January 10, 2018 07:31 PM
(KSTP) -- An attorney for Reggie Lynch on Wednesday said the star center on the University of Minnesota Gophers basketball team "categorically and vehemently" denies allegations of sexual misconduct made against him in October.
Two women have come forward with separate allegations that they were sexually assaulted by Lynch in April of 2016.
"Reggie Lynch categorically denies all of these allegations in both instances," attorney Ryan Pacyga said at a news conference Wednesday, adding Lynch never had sexual contact with either woman.
Pacyga said those include an alleged incident from April 7, 2016, occurring off campus, in which a woman said Lynch forced her into vaginal and oral intercourse. A second woman alleges Lynch digitally penetrated her without her consent on Apr. 28, 2016, Pacyga said.
The specific discussion of the two allegations by Pacyga drew an angry response from one of the accusers. The woman accusing Lynch in the April 28 incident issued a statement Wednesday night.
The statement was released on the Twitter account of sexual assault awareness advocate Abby Honold, who has befriended the woman and has been critical of the university's response to the allegations.
"The specifics of my case being discussed is a violation of the privacy I've tried to maintain during this process," reads the statement from the accuser.
"I'm appalled and traumatized by how casually Ryan Pacyga discussed the details of one of the worst nights of my life, with no respect for me as a victim, or any regard for how this would impact me.
"The apparent lack of respect for victims of sexual assault in general made me fearful to report. I will continue to tell the truth about what happened to me and I appreciate all the support I've been receiving."
Lynch plans to appeal the university's Equal Opportunity and Affirmative Action investigative findings that have led to a suspension and recommendation for expulsion. Pacyga said he had filed requests for hearings and is working with the university to schedule them.
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A panel of three university officials would hear the appeal and make a decision. Beyond that, a further appeal could be made to the university provost.
At the news conference, Pacyga lamented a Title IX system he said doesn't provide due process and can decide whether an accused is guilty or innocent without hard evidence.
A statement from the university said the school is committed to allowing for due process for all parties involved in such situations.
"While we can't speak to any one specific student discipline matter, the University is committed to allowing for due process for all parties involved throughout a Student Conduct Code disciplinary process," the statement read.
He said the allegations against Lynch amount to a he-said, she-said case.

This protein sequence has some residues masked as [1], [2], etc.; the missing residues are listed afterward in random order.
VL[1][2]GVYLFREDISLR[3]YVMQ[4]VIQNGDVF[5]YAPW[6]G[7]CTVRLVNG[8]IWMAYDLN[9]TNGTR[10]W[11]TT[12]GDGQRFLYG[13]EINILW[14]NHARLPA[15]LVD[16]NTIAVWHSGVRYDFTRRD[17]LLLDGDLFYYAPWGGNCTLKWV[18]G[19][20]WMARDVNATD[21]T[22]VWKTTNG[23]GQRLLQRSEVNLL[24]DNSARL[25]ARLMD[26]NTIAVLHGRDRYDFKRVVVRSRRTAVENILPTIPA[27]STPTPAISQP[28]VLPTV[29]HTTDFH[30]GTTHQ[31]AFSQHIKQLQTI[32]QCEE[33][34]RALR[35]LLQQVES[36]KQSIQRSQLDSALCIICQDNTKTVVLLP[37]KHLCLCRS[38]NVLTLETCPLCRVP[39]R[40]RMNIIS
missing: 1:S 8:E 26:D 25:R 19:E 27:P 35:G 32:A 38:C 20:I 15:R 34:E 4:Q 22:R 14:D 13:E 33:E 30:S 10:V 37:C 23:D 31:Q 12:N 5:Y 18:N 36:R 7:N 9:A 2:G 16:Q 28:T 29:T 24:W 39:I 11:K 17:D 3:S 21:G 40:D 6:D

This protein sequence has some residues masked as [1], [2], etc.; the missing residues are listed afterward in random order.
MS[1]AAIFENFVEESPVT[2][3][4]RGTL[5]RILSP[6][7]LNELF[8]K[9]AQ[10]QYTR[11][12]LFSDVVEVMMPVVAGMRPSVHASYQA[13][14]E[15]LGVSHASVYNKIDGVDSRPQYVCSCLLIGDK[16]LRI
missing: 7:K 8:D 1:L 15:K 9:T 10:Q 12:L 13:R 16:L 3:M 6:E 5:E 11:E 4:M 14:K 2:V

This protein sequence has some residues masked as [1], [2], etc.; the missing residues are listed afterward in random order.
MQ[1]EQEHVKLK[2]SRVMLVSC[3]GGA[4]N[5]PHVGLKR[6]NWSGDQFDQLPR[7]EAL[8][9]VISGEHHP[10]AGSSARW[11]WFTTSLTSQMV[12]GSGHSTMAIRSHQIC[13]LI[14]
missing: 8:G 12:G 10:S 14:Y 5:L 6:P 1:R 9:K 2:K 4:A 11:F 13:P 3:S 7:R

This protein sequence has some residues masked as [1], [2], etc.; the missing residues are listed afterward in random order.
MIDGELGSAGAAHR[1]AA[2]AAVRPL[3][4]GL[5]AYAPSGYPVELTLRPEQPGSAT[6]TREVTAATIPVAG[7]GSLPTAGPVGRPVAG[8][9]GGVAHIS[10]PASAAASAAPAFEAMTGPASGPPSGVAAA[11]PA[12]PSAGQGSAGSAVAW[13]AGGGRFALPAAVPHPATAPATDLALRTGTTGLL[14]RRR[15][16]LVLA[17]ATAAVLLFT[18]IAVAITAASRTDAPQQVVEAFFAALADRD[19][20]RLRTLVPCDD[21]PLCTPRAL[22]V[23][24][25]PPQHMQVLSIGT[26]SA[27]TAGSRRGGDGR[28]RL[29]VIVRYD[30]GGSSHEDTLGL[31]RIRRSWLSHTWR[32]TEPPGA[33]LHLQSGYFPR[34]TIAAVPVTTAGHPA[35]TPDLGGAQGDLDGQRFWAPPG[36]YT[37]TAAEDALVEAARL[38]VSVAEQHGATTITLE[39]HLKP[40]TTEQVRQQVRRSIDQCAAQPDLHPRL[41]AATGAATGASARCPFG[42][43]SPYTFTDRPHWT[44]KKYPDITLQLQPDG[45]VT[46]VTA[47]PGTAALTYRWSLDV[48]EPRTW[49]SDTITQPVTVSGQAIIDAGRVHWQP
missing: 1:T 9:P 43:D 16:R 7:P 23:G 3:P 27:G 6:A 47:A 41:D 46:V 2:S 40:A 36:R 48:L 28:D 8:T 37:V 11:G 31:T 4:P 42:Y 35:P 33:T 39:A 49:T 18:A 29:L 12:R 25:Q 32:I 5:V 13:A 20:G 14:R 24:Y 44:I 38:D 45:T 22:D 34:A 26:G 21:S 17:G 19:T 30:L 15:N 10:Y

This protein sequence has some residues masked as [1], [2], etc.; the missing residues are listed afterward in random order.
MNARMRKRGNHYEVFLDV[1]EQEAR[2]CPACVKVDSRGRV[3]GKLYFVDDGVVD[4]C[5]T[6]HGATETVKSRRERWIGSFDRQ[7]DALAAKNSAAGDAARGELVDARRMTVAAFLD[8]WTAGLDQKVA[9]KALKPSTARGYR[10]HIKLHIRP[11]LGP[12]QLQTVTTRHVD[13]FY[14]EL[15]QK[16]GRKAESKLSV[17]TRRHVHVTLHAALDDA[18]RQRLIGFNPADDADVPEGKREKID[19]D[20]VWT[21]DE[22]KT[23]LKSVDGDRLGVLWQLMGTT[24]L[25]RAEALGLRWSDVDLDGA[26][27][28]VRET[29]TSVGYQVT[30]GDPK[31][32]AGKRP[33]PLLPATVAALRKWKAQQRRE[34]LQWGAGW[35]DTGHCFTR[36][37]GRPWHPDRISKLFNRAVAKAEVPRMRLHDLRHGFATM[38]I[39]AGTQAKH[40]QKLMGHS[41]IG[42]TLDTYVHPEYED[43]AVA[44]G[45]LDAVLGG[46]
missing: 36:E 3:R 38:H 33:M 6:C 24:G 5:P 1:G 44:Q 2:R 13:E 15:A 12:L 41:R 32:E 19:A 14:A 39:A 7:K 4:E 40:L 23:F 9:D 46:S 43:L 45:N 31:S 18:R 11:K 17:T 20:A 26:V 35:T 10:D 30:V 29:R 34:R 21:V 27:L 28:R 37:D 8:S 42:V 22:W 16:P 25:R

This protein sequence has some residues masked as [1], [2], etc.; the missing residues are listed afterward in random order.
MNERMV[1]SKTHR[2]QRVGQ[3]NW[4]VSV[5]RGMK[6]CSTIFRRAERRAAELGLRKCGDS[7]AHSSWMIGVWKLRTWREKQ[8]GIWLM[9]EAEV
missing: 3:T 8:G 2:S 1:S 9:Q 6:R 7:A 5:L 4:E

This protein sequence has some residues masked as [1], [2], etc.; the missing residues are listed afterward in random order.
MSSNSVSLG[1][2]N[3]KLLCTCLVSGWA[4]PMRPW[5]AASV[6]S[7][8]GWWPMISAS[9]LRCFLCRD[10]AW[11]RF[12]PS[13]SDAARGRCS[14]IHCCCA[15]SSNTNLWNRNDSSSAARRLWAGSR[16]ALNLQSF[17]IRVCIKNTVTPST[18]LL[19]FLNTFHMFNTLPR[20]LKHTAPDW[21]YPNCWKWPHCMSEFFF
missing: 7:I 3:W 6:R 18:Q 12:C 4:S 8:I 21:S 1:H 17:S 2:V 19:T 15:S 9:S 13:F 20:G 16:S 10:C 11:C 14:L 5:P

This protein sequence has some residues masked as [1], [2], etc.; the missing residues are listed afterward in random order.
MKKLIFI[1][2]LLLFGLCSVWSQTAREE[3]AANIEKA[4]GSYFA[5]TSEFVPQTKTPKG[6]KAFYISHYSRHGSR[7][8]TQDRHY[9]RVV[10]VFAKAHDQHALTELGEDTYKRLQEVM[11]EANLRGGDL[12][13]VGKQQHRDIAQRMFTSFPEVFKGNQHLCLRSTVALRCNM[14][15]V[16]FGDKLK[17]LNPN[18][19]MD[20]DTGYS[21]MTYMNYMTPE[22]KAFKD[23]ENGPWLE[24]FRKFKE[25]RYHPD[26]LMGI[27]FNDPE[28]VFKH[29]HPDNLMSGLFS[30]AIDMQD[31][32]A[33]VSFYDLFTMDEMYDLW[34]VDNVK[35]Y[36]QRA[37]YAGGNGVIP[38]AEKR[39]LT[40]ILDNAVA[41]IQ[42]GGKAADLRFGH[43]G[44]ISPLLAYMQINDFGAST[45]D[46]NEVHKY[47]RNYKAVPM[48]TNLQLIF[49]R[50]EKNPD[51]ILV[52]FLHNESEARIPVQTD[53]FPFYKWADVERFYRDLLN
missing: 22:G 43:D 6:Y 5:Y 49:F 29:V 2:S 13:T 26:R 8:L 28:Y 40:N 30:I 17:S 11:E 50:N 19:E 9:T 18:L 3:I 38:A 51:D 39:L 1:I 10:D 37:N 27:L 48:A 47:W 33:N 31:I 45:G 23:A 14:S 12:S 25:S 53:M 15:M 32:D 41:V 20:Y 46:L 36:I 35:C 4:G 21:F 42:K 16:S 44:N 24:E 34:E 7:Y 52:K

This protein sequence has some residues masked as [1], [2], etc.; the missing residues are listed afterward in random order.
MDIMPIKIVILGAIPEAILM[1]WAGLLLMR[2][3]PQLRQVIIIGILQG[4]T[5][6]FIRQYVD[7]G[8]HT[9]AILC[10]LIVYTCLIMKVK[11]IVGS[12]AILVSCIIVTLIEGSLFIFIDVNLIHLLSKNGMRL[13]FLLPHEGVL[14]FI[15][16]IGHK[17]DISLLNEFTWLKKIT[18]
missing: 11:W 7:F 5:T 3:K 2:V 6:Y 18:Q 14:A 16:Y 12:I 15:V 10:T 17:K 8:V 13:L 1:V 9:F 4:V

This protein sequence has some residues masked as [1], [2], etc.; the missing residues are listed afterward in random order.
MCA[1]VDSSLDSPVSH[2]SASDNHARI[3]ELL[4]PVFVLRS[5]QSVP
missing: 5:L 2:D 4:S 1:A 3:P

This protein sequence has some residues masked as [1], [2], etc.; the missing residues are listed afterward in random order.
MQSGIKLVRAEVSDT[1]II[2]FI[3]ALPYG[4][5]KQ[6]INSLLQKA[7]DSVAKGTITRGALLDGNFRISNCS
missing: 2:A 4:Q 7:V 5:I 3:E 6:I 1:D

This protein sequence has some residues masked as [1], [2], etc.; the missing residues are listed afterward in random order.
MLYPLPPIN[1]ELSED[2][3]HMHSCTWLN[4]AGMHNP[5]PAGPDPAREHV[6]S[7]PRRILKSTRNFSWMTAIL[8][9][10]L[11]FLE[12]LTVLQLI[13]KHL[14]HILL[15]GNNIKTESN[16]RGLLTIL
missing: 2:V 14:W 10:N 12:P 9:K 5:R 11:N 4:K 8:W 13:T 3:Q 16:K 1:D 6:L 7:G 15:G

"If I say you ran a red light, and you say I was the one that ran the red light, and we're both saying 'no we didn't,' and there's no other witnesses … how can you find by a preponderance of evidence that I did it?" Pacyga said. "In a he-said, she-said, how can you say one is more likely than the other? That's what title IX is doing. That's why everybody ought to be scared. We need a correction."
He said Lynch faces a tougher road to clear his name in part because of the #MeToo movement that has empowered women to come forward to tell their stories of sexual misconduct or assault.
Pacyga compared the current national climate on sex misconduct to the level of fear the country had when it established Japanese internment camps established during World War II.
"This is not a perfect analogy, but it seems to me it's a little bit like where there was all of this hysteria when World War II started and we had the Japanese internment camps," he said. "And everybody rushed out of fear to do something like that. We look back now and we think, 'Oh my god, what were we doing?'
"How wrong was that? To assume all of them guilty and a threat and everything else, and lock em up, and that's what we're going to do. It's a little bit like that right now."
To tell the story of the falsely accused, Pacyga wondered if there could be a 'what about me' movement in response to the #MeToo movement.
The university's equal opportunity office recommended Lynch's expulsion Jan. 3 after finding him responsible for sexual misconduct in the April 7, 2016 incident.
The office issued that finding the same day as a separate recommendation that he be suspended and barred from campus until 2020 in an unrelated incident alleged to have happened three weeks later in his dorm room.
Lynch was suspended from games last week but allowed to continue practicing while he appeals.
The school says federal privacy protections prohibit it from sharing information related to any specific student discipline matter.
In May 2016, Lynch was arrested on suspicion of raping a 19 year old woman in a campus apartment. The EOAA investigation found the incident was likely consensual. Lynch was cleared and no charges were filed.
The Associated Press contributed to this report.
Created: January 10, 2018 07:31 PM
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